When I think of the word thug, I don’t think of race or culture. I think of the criminals and gangsters out there that are selling drugs in the neighborhood. I am thinking about the rap songs, because not all are bad, that talk about calling each other niggas which is a slang term for nigger which I don’t not even like typing much less hearing. A lot of these songs call women bitches and talk about having sex, getting drunk, and doing drugs. None of which should be done to the extent that it is said. Drinking is legal, however drinking too much can get you killed. Drugs are illegal and just thinking about women for sex and treating them like dirt is wrong. No I don’t think this man is right at all because he is a disgrace to the entire human race, but thugs, which are gangsters and other criminals no matter what the dress, type of music, the way someone acts, are not good for the world. They should not be killed, but if he didn’t want to be around them he should not have tried to kill four innocent children. I do believe that these songs are not good for society. Not all rap is bad but the ones who degrade every woman and talk about drugs and sex as well as getting drunk all the time are not good. Drinking responsibly is not bad but this is what I feel about the situation.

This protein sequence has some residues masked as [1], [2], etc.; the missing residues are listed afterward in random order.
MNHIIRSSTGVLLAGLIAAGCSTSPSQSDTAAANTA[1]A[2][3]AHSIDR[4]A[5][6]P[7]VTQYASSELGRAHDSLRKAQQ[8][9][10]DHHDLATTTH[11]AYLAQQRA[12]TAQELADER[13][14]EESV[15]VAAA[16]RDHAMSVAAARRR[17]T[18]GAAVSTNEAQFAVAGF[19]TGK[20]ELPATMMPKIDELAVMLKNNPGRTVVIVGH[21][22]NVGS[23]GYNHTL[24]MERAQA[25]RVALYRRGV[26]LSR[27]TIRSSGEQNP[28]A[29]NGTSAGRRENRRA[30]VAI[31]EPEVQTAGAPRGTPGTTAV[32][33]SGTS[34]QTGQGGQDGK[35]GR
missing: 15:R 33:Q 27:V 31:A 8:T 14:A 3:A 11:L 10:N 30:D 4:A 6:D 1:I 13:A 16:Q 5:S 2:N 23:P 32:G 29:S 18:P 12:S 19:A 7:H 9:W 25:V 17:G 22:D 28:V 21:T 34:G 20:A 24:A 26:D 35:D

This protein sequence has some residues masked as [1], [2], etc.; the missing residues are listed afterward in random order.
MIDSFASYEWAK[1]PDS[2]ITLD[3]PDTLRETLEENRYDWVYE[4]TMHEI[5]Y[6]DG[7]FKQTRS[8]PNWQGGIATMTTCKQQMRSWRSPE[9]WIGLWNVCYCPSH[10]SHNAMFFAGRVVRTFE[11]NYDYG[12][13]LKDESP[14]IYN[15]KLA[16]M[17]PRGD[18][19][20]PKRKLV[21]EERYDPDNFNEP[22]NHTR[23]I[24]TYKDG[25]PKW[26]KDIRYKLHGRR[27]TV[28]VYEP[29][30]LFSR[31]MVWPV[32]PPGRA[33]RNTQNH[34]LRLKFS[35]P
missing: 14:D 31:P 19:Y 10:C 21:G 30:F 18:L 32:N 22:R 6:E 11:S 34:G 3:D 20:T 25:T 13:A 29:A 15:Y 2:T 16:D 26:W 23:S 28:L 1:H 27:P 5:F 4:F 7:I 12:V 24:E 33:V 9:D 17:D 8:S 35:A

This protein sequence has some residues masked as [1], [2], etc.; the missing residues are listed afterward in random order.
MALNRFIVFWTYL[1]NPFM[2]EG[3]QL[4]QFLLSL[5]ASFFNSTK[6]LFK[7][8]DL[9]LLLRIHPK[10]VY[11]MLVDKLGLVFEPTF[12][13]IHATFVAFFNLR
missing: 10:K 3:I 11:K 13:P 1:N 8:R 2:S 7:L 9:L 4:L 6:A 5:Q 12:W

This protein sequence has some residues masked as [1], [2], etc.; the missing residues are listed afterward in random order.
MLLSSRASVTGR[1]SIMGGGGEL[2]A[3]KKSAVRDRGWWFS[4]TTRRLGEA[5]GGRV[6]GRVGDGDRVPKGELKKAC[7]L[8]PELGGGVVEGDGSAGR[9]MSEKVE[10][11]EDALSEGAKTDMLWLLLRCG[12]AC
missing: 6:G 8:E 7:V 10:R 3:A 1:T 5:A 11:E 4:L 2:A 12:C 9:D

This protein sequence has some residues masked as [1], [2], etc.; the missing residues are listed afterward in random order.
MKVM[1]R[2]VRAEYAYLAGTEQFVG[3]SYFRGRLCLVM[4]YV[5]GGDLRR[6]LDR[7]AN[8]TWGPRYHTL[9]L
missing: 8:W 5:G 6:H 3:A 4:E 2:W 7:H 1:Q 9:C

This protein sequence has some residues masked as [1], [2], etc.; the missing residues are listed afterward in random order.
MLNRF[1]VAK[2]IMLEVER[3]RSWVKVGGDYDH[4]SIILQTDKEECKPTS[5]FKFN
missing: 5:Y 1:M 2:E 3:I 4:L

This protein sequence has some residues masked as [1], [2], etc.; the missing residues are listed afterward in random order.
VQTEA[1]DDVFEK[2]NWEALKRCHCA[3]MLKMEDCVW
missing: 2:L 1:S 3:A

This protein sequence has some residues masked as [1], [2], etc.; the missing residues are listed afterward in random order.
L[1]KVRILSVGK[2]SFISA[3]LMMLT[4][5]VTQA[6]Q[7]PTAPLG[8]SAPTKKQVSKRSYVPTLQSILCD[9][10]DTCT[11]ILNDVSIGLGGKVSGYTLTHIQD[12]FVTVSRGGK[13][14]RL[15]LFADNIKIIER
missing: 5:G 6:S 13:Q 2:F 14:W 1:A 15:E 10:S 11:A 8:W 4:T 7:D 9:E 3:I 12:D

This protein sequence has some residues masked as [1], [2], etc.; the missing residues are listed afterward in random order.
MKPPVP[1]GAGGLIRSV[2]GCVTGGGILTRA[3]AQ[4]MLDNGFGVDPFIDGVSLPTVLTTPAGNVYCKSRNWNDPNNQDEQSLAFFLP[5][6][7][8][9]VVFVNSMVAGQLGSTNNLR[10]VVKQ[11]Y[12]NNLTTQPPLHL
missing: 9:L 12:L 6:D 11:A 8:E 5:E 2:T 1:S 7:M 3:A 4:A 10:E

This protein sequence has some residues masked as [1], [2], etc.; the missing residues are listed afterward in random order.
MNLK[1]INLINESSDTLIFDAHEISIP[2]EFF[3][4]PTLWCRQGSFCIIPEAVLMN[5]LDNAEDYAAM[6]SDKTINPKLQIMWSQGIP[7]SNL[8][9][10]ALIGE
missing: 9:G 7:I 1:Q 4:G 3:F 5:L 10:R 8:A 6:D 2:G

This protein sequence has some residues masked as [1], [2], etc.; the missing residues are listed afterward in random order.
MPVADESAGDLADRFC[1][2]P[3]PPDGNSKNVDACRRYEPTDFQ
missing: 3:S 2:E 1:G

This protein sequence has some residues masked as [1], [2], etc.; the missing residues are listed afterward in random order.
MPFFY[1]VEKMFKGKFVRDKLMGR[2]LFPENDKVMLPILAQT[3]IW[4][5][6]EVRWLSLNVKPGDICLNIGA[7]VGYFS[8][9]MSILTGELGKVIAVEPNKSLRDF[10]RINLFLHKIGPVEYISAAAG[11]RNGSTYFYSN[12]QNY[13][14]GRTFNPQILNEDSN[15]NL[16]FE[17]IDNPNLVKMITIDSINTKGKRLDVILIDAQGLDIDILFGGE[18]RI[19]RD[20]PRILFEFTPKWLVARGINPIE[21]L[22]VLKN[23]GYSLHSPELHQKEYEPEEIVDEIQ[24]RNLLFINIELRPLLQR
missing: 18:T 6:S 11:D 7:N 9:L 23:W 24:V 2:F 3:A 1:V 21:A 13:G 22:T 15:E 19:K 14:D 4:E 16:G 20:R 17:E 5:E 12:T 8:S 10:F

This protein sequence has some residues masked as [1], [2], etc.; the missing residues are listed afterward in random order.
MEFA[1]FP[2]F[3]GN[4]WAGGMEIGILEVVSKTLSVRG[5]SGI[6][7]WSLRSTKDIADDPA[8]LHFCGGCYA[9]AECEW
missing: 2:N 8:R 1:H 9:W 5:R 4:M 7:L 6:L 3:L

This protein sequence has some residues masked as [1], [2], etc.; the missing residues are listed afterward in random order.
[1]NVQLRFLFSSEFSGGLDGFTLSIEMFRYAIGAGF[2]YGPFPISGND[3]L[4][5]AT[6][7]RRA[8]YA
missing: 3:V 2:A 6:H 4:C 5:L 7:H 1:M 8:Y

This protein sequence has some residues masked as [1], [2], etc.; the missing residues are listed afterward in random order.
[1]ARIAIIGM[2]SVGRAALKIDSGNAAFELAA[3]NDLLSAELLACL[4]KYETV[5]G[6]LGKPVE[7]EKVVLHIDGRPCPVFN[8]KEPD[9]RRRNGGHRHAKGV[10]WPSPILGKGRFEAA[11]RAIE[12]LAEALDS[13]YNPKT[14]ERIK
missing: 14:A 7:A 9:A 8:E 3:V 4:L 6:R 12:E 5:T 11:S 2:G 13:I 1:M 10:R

On another note this guy got what he deserved and more… I know he will get what comes to him for his wrong ways. I just would like to see more people get in trouble for things that they do. I would like to see my generation act like they have more sense than what they do and try to pay attention in school. I would like to see the people who are selling drugs in my neighborhood to get caught and for life to be better. Either way, I wanted to clarify on a few things. Not anyone who uses thug uses it the right way. But the right way is to talk about the gangsters and criminals and not just anyone that like rap. Anyways, it was overall a good article and I agree with everything you said.

  8. Noelle Polson says: